With only a handful of trading days left in the year, it's a great time for investors to look at the stocks they own and decide whether their performance has met expectations. While investors gravitate toward year-to-date returns, it's important to consider other factors -- like management shake-ups, revenue trends, recent acquisitions, and pending legal issues -- when determining if a company deserves a spot in your portfolio.
Today we'll take a look at wine maker Constellation Brands and examine why it was such a shining-bright star this year.
The alcoholic beverage industry is filled to the brim with brawling competition. Fickle consumers and challenging economic environments keep major players on their toes. Mega beer brewers took big swigs of acquisitions, as the beer industry continues to undergo massive consolidation. Meanwhile, the wine industry is more fragmented than beer and spirits, which generally command more brand loyalty.
Primarily a wine company with a much smaller spirits and beer portfolio, Constellation Brands produces Robert Mondavi, Ravenswood, and Simply Naked wines, Svedka vodka, and Black Velvet whiskey. The company derives 77% of net sales from North America. Due to its small international presence, European economic woes and slowing growth in China didn't affect New York-based Constellation.
The company planned to launch roughly 50 new wine brands and product line extensions in 2012, twice the number launched in 2011. Most recently, Constellation has zeroed in on incentives and price promotions to push wine sales. The company asserts that its focus on marketing and promotions for its new wine and spirits offerings are paying off. Specifically, management claims that new spirits product launches -- like flavored Svedka vodka and Black Velvet Toasted Caramel Whiskey -- have been "well received."
Beneficiary of big-beer wars
Belgium brewer Anheuser-Busch InBev had secured the coveted No. 1 and No. 2 beer brands for years, but lost the No. 2 position to Coors last year. It's been a knock-down, drag-out brawl between AB InBev and Molson Coors ever since. In April, AB InBev agreed to buy Dominican Republic's Cerveceria Nacional Dominicana. Molson Coorsquickly countered with an announcement to buy Eastern European brewer StarBev.
Strangely enough, Constellation emerges a beneficiary of the ongoing beer wars and continued industry consolidation. AB InBev can't buy Constellation or even Crown Imports -- AB InBev's joint venture with Constellation -- outright. Doing so would create a market share position signaling red flags in the U.S. antitrust world. Instead, AB InBev announced in June that it would sell its stake in Crown to Constellation, which will solely distribute Mexican brewer Grupo Modelo SAB de CV's products in the U.S. Ever since the announcement, Constellation's shares have been hitting new highs.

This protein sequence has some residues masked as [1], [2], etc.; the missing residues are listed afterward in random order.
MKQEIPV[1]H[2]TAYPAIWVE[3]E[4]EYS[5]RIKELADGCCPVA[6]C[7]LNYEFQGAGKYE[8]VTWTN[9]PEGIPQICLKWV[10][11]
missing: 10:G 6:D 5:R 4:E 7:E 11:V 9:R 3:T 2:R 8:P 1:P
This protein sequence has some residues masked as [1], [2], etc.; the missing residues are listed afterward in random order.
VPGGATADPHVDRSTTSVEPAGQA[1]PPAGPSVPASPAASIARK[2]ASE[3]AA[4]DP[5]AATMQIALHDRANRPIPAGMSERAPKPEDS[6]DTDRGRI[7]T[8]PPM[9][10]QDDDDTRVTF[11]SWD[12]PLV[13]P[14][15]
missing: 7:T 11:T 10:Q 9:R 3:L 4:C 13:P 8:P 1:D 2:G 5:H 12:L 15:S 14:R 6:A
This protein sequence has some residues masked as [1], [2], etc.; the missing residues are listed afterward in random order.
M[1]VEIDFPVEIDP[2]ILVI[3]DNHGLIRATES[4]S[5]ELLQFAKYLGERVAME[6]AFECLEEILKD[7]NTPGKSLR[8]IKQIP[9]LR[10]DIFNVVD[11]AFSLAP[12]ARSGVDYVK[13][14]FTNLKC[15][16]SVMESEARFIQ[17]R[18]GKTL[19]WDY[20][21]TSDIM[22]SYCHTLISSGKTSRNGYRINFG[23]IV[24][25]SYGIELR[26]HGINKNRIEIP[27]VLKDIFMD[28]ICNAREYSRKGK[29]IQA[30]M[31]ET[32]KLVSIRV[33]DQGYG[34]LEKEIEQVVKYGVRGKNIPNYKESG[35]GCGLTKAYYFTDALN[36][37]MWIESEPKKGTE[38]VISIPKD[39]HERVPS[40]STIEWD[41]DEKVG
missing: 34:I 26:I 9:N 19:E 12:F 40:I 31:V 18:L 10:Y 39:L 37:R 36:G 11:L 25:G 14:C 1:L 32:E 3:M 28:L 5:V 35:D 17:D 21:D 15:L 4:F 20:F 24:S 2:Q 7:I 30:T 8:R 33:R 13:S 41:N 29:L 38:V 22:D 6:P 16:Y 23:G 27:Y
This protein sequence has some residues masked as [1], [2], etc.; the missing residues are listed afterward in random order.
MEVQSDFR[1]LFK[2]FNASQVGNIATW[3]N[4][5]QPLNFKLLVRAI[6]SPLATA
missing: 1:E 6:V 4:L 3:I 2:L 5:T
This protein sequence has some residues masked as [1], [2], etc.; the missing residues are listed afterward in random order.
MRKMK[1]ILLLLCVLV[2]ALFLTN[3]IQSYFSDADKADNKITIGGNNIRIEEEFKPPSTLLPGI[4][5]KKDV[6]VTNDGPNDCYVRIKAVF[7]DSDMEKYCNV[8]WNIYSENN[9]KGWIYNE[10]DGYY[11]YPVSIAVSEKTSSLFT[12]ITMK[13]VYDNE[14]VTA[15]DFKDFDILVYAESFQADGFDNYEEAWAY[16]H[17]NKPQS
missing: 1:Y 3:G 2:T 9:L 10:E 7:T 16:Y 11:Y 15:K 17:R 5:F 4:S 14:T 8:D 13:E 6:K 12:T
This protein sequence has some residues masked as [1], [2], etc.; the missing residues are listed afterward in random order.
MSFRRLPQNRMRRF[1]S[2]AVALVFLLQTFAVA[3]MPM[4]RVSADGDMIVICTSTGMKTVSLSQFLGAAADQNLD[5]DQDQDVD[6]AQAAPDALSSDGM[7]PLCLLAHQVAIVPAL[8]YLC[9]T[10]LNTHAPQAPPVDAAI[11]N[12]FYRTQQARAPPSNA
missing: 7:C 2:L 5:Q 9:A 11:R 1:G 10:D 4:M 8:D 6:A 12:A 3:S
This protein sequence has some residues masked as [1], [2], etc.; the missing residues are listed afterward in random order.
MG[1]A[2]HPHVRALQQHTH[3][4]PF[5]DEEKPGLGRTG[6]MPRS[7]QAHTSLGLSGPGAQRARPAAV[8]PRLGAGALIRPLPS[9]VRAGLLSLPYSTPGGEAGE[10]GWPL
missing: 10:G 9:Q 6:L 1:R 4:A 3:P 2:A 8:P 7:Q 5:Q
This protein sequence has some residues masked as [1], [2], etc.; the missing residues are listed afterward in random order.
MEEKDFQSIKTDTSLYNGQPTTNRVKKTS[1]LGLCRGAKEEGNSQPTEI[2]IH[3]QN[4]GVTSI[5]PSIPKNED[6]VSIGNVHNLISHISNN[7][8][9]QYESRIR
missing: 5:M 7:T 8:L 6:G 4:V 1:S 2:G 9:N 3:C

With the deal, Constellation will import Corona, the leading import beer in 38 countries including the U.S. Constellation Brands will also gain rights to import Modelo Especial, considered Mexico's premium beer brand. Amazingly, Modelo Especial has enjoyed double-digit growth annually for the last 17 years. It's the No. 3 U.S. imported beer, behind Corona and Heineken NV's Heineken. Thirty-five million cases of Grupo Modelo were sold last year, with the goal of growing the brand to 100 million cases. With 100% control of Crown Imports, Constellation projects its annual revenue to double.
Meteoric stock performance
So far this year, Constellation's stock price has increased 70%. Meanwhile, during the same period, the Dow Jones Industrial Average is up roughly 7%. The stock's 52-week range is $18.50 to $36.98, and with the stock currently trading at $35.55, it's flirting with the higher end of the range. Its price-to-earnings ratio is approximately 16, which is in line with the S&P 500's current P/E ratio, indicating the stock may be undervalued. Constellation doesn't pay a dividend.
Foolish bottom line
Undoubtedly, Constellation's stock hit it out of the ballpark this year. But will the company continue its meteoric rise? Do your own research, and determine whether this stock deserves a spot in your portfolio.
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The article Constellation Brands: A Reflection on 2012 originally appeared on Fool.com.
Fool contributor Nicole Seghetti has no positions in the stocks mentioned above. The Motley Fool has no positions in the stocks mentioned above. Motley Fool newsletter services recommend Molson Coors Brewing. Try any of our Foolish newsletter services free for 30 days. We Fools may not all hold the same opinions, but we all believe that considering a diverse range of insights makes us better investors. The Motley Fool has a disclosure policy.
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